• Atmospheric CO2 /Parts per Million /Annual Averages /Data Source: noaa.gov

  • 1980338.91ppm

  • 1981340.11ppm

  • 1982340.86ppm

  • 1983342.53ppm

  • 1984344.07ppm

  • 1985345.54ppm

  • 1986346.97ppm

  • 1987348.68ppm

  • 1988351.16ppm

  • 1989352.78ppm

  • 1990354.05ppm

  • 1991355.39ppm

  • 1992356.1ppm

  • 1993356.83ppm

  • 1994358.33ppm

  • 1995360.18ppm

  • 1996361.93ppm

  • 1997363.04ppm

  • 1998365.7ppm

  • 1999367.8ppm

  • 2000368.97ppm

  • 2001370.57ppm

  • 2002372.59ppm

  • 2003375.14ppm

  • 2004376.96ppm

  • 2005378.97ppm

  • 2006381.13ppm

  • 2007382.9ppm

  • 2008385.01ppm

  • 2009386.5ppm

  • 2010388.76ppm

  • 2011390.63ppm

  • 2012392.65ppm

  • 2013395.39ppm

  • 2014397.34ppm

  • 2015399.65ppm

  • 2016403.09ppm

  • 2017405.22ppm

  • 2018407.62ppm

  • 2019410.07ppm

  • 2020412.44ppm

  • 2021414.72ppm

  • 2022418.56ppm

  • 2023421.08ppm

Scottish Widows' Maria Nazarova-Doyle steps into the debate
News & Views

Post Paris: Investors divided on 1.5°C target

With the world on track to miss the targets set in the Paris agreement, investors are divided on how to benchmark their progress on climate change

Content Tags: Policy  Paris Alignment  UK 

With global temperatures rising, the world could be exceeding the 1.5°C threshold within the next four years, according to the World Meteorological Organisation. As the earth's temperature is on track to pass the limits set by the Paris agreement, what are the implications for investors looking to conform their portfolios with the 1.5° target?

Investors  are increasingly divided whether the target has become redundant or remains a useful guideline, as a debate at the Oxford Sustainable Finance Forum revealed. The event was held at the Sheldonian Theatre in Oxford, a building designed by Christopher Wren and once the setting for a debate on the existence of God himself.

A moving target

Nathan Fabian, chief sustainable systems officer at the UN PRI, claimed that belief in the Paris Agreement targets of keeping global warming “significantly below” a 1.5 °C increase from pre-industrial levels was essential, as was understanding the role of the finance industry in this drive.

“1.5°C is alive by virtue of what it is; a segment and benchmark for all of our efforts on climate change communication. Secondly, finance is part of society and trying to isolate praise or blame in a shared action problem misses the point”, he said.

But earlier in the summit, Fabian had also acknowledged that the Glasgow Financial Alliance for Net Zero (GFANZ) will require "careful repositioning" amid ongoing challenges.

Focus on net zero

This was challenged  by Maria Nazarova-Doyle, currently head of responsible investments and stewardship at Scottish Widows though soon to depart. She argued against the idea that 1.5°C could be saved with the help of the finance sector.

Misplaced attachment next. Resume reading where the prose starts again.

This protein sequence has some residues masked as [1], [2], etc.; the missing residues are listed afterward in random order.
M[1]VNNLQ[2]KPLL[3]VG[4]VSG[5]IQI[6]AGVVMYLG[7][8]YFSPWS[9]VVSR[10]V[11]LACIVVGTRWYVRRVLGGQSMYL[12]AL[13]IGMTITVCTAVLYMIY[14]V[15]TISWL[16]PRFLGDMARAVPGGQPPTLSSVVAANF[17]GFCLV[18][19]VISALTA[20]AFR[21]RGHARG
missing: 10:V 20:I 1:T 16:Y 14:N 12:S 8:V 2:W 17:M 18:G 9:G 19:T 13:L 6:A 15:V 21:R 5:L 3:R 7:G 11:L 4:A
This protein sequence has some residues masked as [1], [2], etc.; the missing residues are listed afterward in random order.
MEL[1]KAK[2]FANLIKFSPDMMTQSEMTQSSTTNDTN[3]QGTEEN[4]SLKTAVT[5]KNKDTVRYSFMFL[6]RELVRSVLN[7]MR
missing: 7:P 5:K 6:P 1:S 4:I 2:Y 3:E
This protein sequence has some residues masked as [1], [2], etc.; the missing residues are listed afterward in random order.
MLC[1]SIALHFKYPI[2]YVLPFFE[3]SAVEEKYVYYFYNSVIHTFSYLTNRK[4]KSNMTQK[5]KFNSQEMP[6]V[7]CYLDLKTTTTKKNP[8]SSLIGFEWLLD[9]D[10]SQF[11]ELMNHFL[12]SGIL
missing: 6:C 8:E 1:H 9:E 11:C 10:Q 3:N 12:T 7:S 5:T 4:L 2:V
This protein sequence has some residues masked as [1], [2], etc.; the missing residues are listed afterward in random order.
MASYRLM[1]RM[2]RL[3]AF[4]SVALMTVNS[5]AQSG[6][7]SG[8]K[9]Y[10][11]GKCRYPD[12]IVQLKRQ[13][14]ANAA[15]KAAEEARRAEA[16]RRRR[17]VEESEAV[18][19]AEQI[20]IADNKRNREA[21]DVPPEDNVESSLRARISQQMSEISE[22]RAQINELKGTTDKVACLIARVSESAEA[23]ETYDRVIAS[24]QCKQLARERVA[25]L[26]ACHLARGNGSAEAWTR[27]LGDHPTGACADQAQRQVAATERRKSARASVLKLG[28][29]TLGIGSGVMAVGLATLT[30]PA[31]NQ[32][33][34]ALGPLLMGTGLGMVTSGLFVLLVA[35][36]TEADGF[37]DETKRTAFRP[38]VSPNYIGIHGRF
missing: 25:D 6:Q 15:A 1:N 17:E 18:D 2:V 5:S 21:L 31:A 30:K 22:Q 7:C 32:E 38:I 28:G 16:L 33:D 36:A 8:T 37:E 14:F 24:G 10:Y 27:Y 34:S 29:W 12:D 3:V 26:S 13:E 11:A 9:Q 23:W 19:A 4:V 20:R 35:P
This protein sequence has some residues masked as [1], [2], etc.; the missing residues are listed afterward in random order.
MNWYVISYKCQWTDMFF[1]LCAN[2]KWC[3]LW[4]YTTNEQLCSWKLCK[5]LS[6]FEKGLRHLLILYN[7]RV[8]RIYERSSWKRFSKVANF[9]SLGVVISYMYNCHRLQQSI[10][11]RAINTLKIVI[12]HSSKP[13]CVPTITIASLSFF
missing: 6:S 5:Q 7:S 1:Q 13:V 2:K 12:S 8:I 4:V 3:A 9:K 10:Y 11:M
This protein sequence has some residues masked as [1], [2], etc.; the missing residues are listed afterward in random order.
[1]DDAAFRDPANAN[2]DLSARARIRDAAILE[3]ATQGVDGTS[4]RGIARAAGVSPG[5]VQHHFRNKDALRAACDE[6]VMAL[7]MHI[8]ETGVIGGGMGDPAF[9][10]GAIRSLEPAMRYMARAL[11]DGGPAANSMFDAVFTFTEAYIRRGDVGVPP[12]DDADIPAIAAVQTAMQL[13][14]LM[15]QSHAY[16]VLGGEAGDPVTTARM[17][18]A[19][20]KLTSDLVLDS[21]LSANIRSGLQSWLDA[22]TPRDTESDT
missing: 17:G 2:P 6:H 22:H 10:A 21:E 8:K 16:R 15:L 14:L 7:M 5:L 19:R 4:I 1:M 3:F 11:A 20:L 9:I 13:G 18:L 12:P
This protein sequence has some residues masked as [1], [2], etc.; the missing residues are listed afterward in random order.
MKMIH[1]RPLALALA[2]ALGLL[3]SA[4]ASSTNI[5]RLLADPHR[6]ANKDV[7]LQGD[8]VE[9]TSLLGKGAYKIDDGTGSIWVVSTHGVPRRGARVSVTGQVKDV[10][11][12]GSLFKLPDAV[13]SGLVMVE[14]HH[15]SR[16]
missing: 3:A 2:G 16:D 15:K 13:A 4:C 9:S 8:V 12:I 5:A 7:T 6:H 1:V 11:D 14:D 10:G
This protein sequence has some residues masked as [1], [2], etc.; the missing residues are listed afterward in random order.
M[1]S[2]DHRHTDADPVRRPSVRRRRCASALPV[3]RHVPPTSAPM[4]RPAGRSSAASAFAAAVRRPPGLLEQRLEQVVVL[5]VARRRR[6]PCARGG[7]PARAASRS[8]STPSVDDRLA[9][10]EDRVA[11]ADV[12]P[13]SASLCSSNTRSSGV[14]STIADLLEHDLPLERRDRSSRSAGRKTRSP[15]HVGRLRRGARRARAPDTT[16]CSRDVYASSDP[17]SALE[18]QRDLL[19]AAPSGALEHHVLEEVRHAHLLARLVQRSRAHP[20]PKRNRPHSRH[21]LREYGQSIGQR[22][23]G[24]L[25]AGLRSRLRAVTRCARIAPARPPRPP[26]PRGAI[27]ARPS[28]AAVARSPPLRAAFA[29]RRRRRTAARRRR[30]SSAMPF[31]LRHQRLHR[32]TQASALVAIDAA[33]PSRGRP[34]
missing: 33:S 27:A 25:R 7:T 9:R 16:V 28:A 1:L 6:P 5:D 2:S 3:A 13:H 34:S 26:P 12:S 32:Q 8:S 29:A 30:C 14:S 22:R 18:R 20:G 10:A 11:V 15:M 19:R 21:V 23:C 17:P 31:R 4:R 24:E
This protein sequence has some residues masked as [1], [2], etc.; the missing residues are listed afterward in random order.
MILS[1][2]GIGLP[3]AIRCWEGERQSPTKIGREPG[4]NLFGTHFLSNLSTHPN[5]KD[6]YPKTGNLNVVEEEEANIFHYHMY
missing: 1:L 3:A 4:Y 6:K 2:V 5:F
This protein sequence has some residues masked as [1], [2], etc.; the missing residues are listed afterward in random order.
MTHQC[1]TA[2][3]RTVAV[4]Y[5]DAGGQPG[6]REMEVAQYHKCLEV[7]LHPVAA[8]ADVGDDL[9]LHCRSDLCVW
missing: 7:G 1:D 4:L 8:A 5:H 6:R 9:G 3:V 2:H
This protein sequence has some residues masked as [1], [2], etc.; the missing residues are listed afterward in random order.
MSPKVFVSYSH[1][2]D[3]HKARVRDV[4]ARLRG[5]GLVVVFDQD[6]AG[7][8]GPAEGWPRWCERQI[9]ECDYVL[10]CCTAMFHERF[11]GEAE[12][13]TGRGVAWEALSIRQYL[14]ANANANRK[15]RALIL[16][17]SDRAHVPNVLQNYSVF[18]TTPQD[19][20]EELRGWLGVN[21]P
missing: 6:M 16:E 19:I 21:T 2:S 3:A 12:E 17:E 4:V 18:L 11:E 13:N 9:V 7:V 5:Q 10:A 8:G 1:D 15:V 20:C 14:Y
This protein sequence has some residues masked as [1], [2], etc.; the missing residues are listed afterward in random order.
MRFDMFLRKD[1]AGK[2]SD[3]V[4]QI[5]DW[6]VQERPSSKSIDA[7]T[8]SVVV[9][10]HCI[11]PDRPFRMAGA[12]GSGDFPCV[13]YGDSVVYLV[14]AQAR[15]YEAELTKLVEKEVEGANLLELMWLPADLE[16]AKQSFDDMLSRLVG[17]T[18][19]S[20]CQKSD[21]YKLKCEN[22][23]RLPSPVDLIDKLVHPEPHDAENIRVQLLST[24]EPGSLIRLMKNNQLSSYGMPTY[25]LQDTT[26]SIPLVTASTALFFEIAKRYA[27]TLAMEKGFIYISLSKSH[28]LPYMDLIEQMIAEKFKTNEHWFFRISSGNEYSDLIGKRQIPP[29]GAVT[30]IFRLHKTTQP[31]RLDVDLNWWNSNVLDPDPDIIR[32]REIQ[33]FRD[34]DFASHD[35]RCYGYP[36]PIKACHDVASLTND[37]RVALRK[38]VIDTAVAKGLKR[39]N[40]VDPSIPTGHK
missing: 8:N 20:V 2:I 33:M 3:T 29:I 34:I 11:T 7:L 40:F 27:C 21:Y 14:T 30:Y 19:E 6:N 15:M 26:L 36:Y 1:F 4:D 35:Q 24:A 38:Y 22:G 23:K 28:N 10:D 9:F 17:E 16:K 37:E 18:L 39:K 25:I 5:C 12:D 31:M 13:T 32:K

“Here in this beautiful echo chamber, I really want to argue with the team supporting this policy. But I can't with good conscience. We saw Alok Sharma cry at the end of COP26, saying 1.5°C is alive but on life support. Unfortunately, it has perished. We now just have to reach net zero as quickly as humanly possible and forget about the actual degrees [of warming].

“[in this room] We're the good guys, right? But there's a much bigger financial ecosystem that are not the good guys. So far, they have distracted us rather than contributing to the efforts that we're trying to achieve”, she said.

The international bodies that originally championed the Paris Agreement are leaning into Doyle’s position. Speaking to the BBC, Bob Watson, former head of the UN climate body, has said he is now “pessimistic” that the 1.5°C target can be achieved.

Institutional step change

The debate also acknowledged the progress that has been made. Tina Mavraki, portfolio director & strategic adviser and chair at climate NGO Chapter Zero, pointed to three areas in which a “step change” has been observed in shifts towards net zero. First in  institutional investors's attitude towards climate change, second, this was reflected in climate’s greater prominence during this AGM season, and also in American banks via federal regulation.

But scientific evidence showed that this progress has been insufficient, argued Brian McBain, senior associate for the Public and Third Sector Academy for Sustainable Finance. McBain pointed to record high temperatures across southern Europe and US states such as Phoenix and Arizona experiencing sustained weeks of plus 40°C during the day combined with record low levels of Antarctic sea ice.

An indication of the shift in sentiment among investors as a poll in the crowd. Being asked whether the 1.5°C target continued to be a useful benchmark, the majority of opponents disagreed. 

With the  1.5°C target being declared dead in the water, investors will now face the challenge of finding a new benchmark their efforts to tackle climate change.  

Content Tags: Policy  Paris Alignment  UK 

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